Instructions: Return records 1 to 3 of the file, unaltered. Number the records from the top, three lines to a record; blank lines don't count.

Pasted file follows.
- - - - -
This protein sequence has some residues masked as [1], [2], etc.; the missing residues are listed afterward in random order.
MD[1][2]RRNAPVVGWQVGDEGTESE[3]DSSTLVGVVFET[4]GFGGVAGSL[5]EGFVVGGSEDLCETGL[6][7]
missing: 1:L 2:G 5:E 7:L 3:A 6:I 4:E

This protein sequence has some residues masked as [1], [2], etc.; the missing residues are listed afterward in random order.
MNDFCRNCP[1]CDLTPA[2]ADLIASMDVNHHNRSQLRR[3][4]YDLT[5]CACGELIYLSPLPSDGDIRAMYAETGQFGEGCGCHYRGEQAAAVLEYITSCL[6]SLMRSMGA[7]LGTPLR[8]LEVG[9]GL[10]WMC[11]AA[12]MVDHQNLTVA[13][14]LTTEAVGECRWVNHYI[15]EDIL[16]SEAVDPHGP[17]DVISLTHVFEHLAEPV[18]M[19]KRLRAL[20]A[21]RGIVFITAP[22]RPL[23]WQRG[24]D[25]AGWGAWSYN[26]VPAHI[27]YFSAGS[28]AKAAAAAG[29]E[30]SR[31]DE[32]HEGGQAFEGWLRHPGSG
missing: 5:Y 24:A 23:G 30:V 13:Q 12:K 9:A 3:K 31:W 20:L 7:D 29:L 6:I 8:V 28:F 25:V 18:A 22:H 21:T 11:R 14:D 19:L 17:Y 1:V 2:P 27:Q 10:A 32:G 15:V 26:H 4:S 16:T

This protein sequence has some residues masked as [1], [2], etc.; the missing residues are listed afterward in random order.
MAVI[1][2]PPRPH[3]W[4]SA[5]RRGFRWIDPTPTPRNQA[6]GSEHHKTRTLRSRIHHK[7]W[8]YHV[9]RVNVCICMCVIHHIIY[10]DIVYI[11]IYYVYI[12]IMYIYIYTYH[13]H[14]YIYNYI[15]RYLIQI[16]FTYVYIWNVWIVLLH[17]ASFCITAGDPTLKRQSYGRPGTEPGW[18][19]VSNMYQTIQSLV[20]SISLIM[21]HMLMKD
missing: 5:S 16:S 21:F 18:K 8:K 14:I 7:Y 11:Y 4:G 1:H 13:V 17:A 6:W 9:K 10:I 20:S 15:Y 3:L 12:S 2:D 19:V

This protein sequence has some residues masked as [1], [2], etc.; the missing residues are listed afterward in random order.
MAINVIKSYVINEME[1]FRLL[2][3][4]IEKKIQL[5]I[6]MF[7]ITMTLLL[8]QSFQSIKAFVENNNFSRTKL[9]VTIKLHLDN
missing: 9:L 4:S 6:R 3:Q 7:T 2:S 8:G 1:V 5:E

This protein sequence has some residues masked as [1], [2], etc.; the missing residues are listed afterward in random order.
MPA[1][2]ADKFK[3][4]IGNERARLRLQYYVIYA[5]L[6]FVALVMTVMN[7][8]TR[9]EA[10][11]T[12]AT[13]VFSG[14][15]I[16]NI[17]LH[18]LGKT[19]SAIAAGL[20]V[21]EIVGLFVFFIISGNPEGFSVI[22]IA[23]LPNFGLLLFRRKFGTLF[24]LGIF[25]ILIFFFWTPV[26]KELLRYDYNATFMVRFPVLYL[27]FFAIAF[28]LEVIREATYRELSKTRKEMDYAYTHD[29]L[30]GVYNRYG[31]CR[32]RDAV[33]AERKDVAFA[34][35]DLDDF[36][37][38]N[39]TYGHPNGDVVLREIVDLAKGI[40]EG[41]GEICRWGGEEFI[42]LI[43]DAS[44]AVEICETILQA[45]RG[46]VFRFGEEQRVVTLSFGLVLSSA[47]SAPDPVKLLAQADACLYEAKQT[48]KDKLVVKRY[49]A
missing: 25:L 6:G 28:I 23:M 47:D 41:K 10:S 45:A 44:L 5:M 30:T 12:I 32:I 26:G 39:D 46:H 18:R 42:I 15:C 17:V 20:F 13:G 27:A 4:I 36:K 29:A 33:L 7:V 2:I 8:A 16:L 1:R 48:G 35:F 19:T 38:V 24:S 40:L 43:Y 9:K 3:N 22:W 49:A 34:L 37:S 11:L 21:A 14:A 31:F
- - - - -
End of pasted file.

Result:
This protein sequence has some residues masked as [1], [2], etc.; the missing residues are listed afterward in random order.
MD[1][2]RRNAPVVGWQVGDEGTESE[3]DSSTLVGVVFET[4]GFGGVAGSL[5]EGFVVGGSEDLCETGL[6][7]
missing: 1:L 2:G 5:E 7:L 3:A 6:I 4:E

This protein sequence has some residues masked as [1], [2], etc.; the missing residues are listed afterward in random order.
MNDFCRNCP[1]CDLTPA[2]ADLIASMDVNHHNRSQLRR[3][4]YDLT[5]CACGELIYLSPLPSDGDIRAMYAETGQFGEGCGCHYRGEQAAAVLEYITSCL[6]SLMRSMGA[7]LGTPLR[8]LEVG[9]GL[10]WMC[11]AA[12]MVDHQNLTVA[13][14]LTTEAVGECRWVNHYI[15]EDIL[16]SEAVDPHGP[17]DVISLTHVFEHLAEPV[18]M[19]KRLRAL[20]A[21]RGIVFITAP[22]RPL[23]WQRG[24]D[25]AGWGAWSYN[26]VPAHI[27]YFSAGS[28]AKAAAAAG[29]E[30]SR[31]DE[32]HEGGQAFEGWLRHPGSG
missing: 5:Y 24:A 23:G 30:V 13:Q 12:K 9:A 3:K 31:W 20:L 7:D 29:L 6:I 8:V 28:F 25:V 18:A 22:H 21:T 11:R 14:D 19:L 17:Y 1:V 2:P 27:Q 10:A 32:G 15:V 26:H 4:S 16:T

This protein sequence has some residues masked as [1], [2], etc.; the missing residues are listed afterward in random order.
MAVI[1][2]PPRPH[3]W[4]SA[5]RRGFRWIDPTPTPRNQA[6]GSEHHKTRTLRSRIHHK[7]W[8]YHV[9]RVNVCICMCVIHHIIY[10]DIVYI[11]IYYVYI[12]IMYIYIYTYH[13]H[14]YIYNYI[15]RYLIQI[16]FTYVYIWNVWIVLLH[17]ASFCITAGDPTLKRQSYGRPGTEPGW[18][19]VSNMYQTIQSLV[20]SISLIM[21]HMLMKD
missing: 5:S 16:S 21:F 18:K 8:K 14:I 7:Y 11:Y 4:G 1:H 13:V 17:A 6:W 9:K 10:I 20:S 15:Y 3:L 12:S 2:D 19:V